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The Eventful Arrivals
Natural Gas Comes to the Village - Barwick's 1st!

Barwicker No. 118
June 2015

In the Barwicker No.68 (December 2002) Alan Senior described how piped gas came to the villages of Scholes and Barwick shortly before the 1st World War supplied by the Garforth Gas Company.

The gas provided was coal or town gas manufactured by heating coal in a local gas works. This served the district for over 50 years until 1971. Vast natural gas reserves were discovered during the 1960s below the sea bed in the North sea. Quickly exploited, a national distribution grid of pipes was constructed and in the period 1967 to 1977 all of Great Britain was converted over to the new gas. This cost over ₤ 100 million and the local manufacturing plants were made redundant.

Barwick-in-Elmet was converted to Natural Gas over the period of the 25th to 26th January 1971, and with Aberford, was the first area in the district. Various letters and leaflets were distributed to residents providing information on what was happening, here is an extract from the Skyrack newspaper in January 1971:

In little more than a week the flickering of yellow flames from stand-pipe burners in the streets of Barwick-in-Elmet and Aberford will signify the arrival of North Sea Gas to the area. The flames will changes from blue to yellow in the burners - spaced out along the streets like so many Olympic torches - when the last of the "old gas" has been purgedfrom the gas pipes of the village. It is fitting that those two villages, with their roots so deep in the past, should be the first to make use of the pure, clean natural gas that has accumulated deep below the bed of the North Seafor millions of years. In the three weeks that follow the conversion of these two villages the whole of Garforth, and most of its surrounding communities, will be receiving the substance that has revolutionised the British Gas Industry since the first major strike under the North sea in 1965.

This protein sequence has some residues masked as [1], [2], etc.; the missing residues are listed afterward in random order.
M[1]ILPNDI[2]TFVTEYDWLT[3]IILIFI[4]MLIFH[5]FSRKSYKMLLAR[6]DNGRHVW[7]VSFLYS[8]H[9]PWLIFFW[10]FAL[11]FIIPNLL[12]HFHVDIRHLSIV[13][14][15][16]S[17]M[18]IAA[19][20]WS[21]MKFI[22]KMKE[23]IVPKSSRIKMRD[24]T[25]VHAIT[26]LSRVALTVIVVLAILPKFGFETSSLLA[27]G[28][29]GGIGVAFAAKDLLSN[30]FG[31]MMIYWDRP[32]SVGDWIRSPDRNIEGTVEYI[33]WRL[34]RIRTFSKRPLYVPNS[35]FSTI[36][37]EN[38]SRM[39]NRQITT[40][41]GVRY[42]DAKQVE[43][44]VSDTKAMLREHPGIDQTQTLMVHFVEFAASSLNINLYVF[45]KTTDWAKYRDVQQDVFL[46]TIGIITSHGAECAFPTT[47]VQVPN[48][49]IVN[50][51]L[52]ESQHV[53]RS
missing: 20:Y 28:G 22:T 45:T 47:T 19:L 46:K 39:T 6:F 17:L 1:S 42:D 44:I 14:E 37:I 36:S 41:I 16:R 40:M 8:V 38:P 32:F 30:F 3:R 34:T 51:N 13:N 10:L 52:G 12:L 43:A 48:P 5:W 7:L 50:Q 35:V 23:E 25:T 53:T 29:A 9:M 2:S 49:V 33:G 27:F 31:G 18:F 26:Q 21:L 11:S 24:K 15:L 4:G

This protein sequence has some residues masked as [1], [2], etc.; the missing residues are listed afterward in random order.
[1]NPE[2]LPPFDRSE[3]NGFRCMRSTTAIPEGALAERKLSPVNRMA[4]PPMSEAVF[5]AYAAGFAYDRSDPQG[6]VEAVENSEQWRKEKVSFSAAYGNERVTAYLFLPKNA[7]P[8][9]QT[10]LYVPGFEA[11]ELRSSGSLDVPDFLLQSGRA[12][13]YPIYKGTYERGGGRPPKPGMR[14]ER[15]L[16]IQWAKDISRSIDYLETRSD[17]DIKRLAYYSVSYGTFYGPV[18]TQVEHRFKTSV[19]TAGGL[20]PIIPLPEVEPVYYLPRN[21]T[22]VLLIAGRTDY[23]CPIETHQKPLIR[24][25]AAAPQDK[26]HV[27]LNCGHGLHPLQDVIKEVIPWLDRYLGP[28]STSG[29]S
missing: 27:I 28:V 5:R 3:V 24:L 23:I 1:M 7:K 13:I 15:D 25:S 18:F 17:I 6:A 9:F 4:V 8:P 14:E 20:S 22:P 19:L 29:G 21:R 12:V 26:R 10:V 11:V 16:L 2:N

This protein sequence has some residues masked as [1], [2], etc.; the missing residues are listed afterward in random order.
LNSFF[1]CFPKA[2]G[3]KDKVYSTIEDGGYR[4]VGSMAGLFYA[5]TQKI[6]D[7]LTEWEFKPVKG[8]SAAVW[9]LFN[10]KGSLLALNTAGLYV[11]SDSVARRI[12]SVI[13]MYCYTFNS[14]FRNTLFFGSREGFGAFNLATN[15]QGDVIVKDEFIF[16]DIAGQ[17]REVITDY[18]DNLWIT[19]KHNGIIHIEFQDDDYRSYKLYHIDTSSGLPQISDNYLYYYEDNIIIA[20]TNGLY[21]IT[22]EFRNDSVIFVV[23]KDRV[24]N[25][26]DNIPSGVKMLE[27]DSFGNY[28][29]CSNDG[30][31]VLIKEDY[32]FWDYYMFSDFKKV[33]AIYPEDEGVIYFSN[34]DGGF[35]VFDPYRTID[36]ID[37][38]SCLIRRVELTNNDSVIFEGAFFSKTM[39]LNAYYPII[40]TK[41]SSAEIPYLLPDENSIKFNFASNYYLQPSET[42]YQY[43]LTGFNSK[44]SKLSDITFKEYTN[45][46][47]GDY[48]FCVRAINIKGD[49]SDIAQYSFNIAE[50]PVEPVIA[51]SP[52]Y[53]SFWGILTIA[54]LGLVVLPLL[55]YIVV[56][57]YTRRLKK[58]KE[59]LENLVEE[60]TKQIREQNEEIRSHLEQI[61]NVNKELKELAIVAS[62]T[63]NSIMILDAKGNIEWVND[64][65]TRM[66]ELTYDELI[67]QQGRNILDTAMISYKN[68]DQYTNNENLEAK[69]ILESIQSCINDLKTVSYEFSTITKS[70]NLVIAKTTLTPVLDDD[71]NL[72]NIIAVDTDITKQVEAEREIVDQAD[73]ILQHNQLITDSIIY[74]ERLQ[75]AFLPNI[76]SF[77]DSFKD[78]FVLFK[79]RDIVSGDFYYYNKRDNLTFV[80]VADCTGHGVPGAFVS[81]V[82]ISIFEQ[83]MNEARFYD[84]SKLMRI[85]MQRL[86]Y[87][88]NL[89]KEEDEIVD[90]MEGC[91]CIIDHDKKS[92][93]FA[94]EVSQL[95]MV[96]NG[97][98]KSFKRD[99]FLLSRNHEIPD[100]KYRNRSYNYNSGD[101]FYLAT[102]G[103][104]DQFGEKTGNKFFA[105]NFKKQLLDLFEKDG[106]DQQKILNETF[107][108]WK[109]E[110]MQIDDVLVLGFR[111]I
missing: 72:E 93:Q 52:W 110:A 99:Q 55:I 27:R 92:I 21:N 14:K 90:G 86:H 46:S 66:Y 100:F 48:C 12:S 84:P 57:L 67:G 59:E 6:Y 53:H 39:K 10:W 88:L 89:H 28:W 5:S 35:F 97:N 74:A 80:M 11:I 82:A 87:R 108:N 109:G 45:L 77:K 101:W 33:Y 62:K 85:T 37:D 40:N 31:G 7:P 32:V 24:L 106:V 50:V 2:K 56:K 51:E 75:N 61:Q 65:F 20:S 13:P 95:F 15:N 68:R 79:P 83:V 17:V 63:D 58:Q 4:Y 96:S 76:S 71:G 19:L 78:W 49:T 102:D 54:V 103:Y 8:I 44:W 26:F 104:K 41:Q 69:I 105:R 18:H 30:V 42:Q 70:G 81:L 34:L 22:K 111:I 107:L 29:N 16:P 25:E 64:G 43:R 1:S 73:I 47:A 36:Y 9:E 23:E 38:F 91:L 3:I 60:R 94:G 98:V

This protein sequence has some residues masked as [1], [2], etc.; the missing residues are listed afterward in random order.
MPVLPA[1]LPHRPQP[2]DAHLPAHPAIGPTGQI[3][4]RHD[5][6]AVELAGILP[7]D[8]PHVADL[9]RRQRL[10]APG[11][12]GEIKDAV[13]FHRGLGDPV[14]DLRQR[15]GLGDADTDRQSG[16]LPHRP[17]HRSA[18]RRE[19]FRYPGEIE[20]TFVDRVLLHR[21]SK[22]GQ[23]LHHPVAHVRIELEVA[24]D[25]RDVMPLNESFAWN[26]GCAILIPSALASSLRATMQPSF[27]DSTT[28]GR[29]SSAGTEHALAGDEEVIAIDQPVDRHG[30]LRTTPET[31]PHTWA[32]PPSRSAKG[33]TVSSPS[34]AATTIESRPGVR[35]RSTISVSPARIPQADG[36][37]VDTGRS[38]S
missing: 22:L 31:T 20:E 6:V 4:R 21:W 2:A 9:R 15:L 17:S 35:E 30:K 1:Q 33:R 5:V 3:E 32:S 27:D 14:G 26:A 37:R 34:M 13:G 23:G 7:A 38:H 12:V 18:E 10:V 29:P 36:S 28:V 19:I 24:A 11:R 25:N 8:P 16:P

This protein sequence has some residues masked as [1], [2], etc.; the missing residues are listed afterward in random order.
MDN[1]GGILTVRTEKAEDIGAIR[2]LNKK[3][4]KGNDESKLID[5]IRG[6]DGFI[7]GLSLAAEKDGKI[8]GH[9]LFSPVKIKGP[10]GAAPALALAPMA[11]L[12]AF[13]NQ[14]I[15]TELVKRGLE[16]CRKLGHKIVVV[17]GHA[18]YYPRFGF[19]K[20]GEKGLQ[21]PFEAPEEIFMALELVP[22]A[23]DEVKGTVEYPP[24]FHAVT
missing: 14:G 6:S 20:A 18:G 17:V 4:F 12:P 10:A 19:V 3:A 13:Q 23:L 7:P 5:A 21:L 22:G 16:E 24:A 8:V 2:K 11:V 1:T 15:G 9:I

There had been stories circulating that following conversion people were unable to light their fires and cookers; unable to simmer food without the gas going out; and of a roaring noise which the new gas made; and worst of all, stories of explosion in the homes of consumers. The North Eastern Gas Board re-assured all the consumers that these were not correct and any issues related to old appliances. In fact many old and very dangerous appliances were discovered and taken out of service as a result of the conversion.

It was pointed out that the gas was much cleaner and marks you would get above gas appliances from town gas would no longer occur. The gas was cheaper, changing to 3½ (or 6½ "new" pence) a therm instead of 6½, but with a standing charge increasing to ₤ 3.10s in place of ₤ 1.19s.

Burning off natural gas

To convert appliances new burners needed to be fitted which changed the gas/air ratios. On Monday 25th January each house in the vil1age received the equipment needed. From 8pm in the evening a group of gas fitters then converted all non-essential appliances such as the ovens and the grill portions of cookers. These were then out of action overnight.

Hobs could continue to be used still working on the town gas. Then at 8 am on Tuesday 26th January the supply to all houses was disconnected. When this was completed the supply pipes were purged of the old gas using burners placed in the street, the colour of the flames changed to yellow when the natural gas arrived which took about two hours. During the rest of the day the fitters converted the final appliances and restored gas to each property.


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